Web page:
This is our custom code injection. That was the vXML. That’s our callback response language. We really like maintaining this and this is something that we still maintain as developer experience team, are these libraries. Because we don’t want our clients to have to go out there and learn vXML if they don’t want to.

“SDKs allow our developers, our clients, our users to work in a language they’re most comfortable in.”

They’re allowed to write their own vXML if they want to, but if they want to work with the vXML object oriented library in Java, they can feel free if their Python, they can go forward. Especially if you have an IPE that like Java, just allows you to discover all these things you can do to it. You never really need to know about it. You don’t need to know the exact syntax because our library will build it and then send it off and do what you want.

This is my little example that’s kind of half cut off, but if you ever want to say “Hello World,” you just kind of interact like that and then send it like Rick Roll. So that was actually my first project that they’re using their API was like Rick Roll for on the phone and that what you have is really great as the case, really great for developer experience. You want to make sure they have access to it.

It does no good to keep it just somewhere in Dropbox and so it’d be hard to find. Clients aren’t going to be able to use it, so of course push it out to your packages. This part’s kind of a catchall of stuff because there’s really no way to do it consistently across the languages. Python has its own way PHP, has its own weird GitHub hook-in to deploy them out, Mavin has its maintenance central, where you have to actually click a button and I believe that’s the only one we couldn’t fully automate. But yeah, so we want to get them out there, we want to keep pushing these package management and again, we’re on OpenShift, which means that we leverage Docker all over the place. We don’t ever do the installs because we pull Docker and you made a deployment and move on.

Same with no PHP and Ruby whatnot. So again, OpenShift, It was really nice just as integration with Docker Hub in this space. We also pushed to a public GitHub, which is, we debated a little bit just because our codes technically generated and we’re going to make sure we block pool requests against it because that way you’re taking, but we basically put it out there cause those three mean produces a pretty good example with the uses of our SDKs. And if you want to you can go ahead and fork from it and do your own, own experiments and stuff like that. So we just put it out there just for the sake of having source code for things like Java, so you don’t have to be compiled and stuff like that.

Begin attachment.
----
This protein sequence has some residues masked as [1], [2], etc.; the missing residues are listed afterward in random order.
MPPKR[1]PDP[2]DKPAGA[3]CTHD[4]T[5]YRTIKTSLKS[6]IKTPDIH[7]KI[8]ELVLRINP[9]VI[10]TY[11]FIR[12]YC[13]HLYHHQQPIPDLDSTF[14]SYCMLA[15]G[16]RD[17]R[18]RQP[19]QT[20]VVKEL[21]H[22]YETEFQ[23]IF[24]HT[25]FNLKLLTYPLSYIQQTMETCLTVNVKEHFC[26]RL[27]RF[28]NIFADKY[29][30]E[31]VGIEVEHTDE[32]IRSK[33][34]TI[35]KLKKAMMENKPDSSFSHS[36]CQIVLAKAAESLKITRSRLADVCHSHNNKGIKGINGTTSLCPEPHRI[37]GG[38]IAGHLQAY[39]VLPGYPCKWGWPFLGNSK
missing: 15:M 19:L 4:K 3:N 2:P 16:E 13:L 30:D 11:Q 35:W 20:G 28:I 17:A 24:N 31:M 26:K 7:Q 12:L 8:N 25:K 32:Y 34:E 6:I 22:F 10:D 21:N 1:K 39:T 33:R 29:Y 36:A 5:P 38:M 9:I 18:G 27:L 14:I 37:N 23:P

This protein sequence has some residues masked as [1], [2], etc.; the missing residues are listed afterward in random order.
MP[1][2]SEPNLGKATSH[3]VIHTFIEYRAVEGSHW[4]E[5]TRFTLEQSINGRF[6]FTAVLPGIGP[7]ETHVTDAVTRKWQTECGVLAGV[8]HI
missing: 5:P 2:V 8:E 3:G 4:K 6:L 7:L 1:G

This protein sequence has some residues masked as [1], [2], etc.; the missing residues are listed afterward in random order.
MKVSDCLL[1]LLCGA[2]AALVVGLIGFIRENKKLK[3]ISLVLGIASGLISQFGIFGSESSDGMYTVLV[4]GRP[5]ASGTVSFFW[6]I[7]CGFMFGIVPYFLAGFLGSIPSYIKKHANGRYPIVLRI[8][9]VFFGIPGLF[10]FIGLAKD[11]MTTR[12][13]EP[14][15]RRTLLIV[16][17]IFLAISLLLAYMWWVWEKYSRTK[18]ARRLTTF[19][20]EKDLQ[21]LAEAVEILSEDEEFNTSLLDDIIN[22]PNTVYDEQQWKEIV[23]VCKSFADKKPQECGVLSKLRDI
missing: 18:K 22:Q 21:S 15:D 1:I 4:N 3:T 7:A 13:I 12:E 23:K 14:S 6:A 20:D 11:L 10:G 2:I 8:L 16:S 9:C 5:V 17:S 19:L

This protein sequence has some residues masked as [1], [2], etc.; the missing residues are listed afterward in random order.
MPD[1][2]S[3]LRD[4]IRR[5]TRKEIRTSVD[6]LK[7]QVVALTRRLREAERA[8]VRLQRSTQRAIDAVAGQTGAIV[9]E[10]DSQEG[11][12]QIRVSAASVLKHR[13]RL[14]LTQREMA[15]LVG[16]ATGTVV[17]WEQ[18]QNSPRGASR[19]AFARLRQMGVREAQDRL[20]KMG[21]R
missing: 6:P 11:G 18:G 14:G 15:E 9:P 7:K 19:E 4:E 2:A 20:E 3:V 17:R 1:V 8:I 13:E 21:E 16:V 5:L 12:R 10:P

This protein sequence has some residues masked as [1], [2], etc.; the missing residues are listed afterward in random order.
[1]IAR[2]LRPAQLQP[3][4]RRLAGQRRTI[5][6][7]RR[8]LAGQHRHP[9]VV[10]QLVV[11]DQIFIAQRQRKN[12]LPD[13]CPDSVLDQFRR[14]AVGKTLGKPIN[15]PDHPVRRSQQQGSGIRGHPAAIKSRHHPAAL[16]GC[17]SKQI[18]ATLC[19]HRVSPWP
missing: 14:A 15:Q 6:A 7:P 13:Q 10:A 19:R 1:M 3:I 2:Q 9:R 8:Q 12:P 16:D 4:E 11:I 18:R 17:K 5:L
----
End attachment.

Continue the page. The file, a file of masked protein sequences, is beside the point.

We also, we didn’t have a single customer that we gave our betas and alpha to that did not ask to see to the GitHub. So far, make your GitHubs public.

How do we keep our developer documents current?

So this is going to sound a lot like the nested case cause we just autogenerate.

It’s important to have these documents cause its source of truth for developers. It’s how they make new stuff. So we generate with docs. Previously we were maintaining a manually updating little things here and there and trying to keep them consistent and big pushes would come through that just suck up tons of time just writing these docs, people adding in. We even allow the other teams to make PRs against our developer docs, just because we weren’t the experts in some of the new stuff coming out. So it was really nice to be able to provide it and put it out.

Now, these Swagger annotations I mentioned at the beginning, have the ability to do examples and descriptions and we’ve really enjoyed being able to add that in as a requirement. For example, for that 600 plus end point API, a lot of our developers don’t even know what it does at the end point that their fixing, in a business. So being able to provide a description and code and having to update an example of it, kind of helped all of our Java devs kind of grow in the knowledge of the company of the business, what you’re actually doing. So it was a nice opportunity for our developers to learn and do it. And it also made for richer documentation. It’s a good idea to have.

And just as the last comment on here, we just basically, we use Amazon Web Services to host this. We just push out this three buckets. The big drive for this is that we just wanted to integrate it into our SDK pipeline so that the release of developer docs would coincide with the SDKs, which would coincide with the release of a new API. Whether you change to voice, or you change to message; we just wanted all of this to be current and real time.

So as a quick summary, changes to the API are automatically reflected all the way through to your SDKs, your public GitHub repositories, and your developer docs. And all of it happens almost simultaneously — within minutes. Now, that covers the four questions that we asked, and those were the four questions we answered.

Thank you!

View the video from John’s presentation.